There are many good approaches for testing memory. However, many tests simply throw some patterns at memory without much thought or knowledge of memory architecture or how errors can best be detected. This works fine for hard memory failures but does little to find intermittent errors. BIOS based memory tests are useless for finding intermittent memory errors.
RAM chips consist of a large array of tightly packed memory cells, one for each bit of data. The vast majority of the intermittent failures are a result of interaction between these memory cells. Often writing a memory cell can cause one of the adjacent cells to be written with the same data. An effective memory test attempts to test for this condition. Therefore, an ideal strategy for testing memory would be the following:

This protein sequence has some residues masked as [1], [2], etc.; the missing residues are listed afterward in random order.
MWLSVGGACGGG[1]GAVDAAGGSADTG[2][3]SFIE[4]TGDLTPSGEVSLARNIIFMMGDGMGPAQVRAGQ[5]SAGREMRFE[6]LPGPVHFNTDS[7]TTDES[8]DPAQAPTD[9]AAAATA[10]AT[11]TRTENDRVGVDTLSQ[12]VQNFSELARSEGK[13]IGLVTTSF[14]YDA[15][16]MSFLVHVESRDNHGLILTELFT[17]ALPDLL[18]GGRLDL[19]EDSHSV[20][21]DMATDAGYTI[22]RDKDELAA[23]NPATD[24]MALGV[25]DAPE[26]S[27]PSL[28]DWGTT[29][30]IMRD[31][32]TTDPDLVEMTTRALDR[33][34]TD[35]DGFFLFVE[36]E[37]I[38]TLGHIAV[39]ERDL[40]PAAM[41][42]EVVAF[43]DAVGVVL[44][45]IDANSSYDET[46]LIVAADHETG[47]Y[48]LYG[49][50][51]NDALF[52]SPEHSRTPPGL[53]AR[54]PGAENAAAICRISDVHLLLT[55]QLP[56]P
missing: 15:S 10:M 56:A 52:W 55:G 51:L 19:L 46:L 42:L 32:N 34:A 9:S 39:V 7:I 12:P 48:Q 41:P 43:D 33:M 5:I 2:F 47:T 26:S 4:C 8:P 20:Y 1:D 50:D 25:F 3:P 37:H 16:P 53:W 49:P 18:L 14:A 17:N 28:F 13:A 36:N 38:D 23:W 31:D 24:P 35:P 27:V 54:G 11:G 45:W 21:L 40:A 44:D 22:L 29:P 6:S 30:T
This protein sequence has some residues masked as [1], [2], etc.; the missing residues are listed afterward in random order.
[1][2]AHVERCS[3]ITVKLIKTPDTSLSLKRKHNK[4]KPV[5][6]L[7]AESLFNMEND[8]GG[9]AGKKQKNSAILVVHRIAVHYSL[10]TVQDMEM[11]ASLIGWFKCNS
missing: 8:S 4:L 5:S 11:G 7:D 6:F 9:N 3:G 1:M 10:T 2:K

- Write a cell with a zero.
- Write all of the adjacent cells with a one, one or more times.
- Check that the first cell still has a zero.
It should be obvious that this strategy requires an exact knowledge of how the memory cells are laid out on the chip. In addition there are a never ending number of possible chip layouts for different chip types and manufacturers making this strategy impractical. However, there are testing algorithms that can approximate this ideal and MemTest86 does just this.
- Fixed incorrect progress calculation for test 4
- Fixed potential false positives in parallel mode caused by overlapped/unaligned memory chunk allocations per CPU
- Fixed program freeze when selecting test 0 or 1 when running in non-parallel mode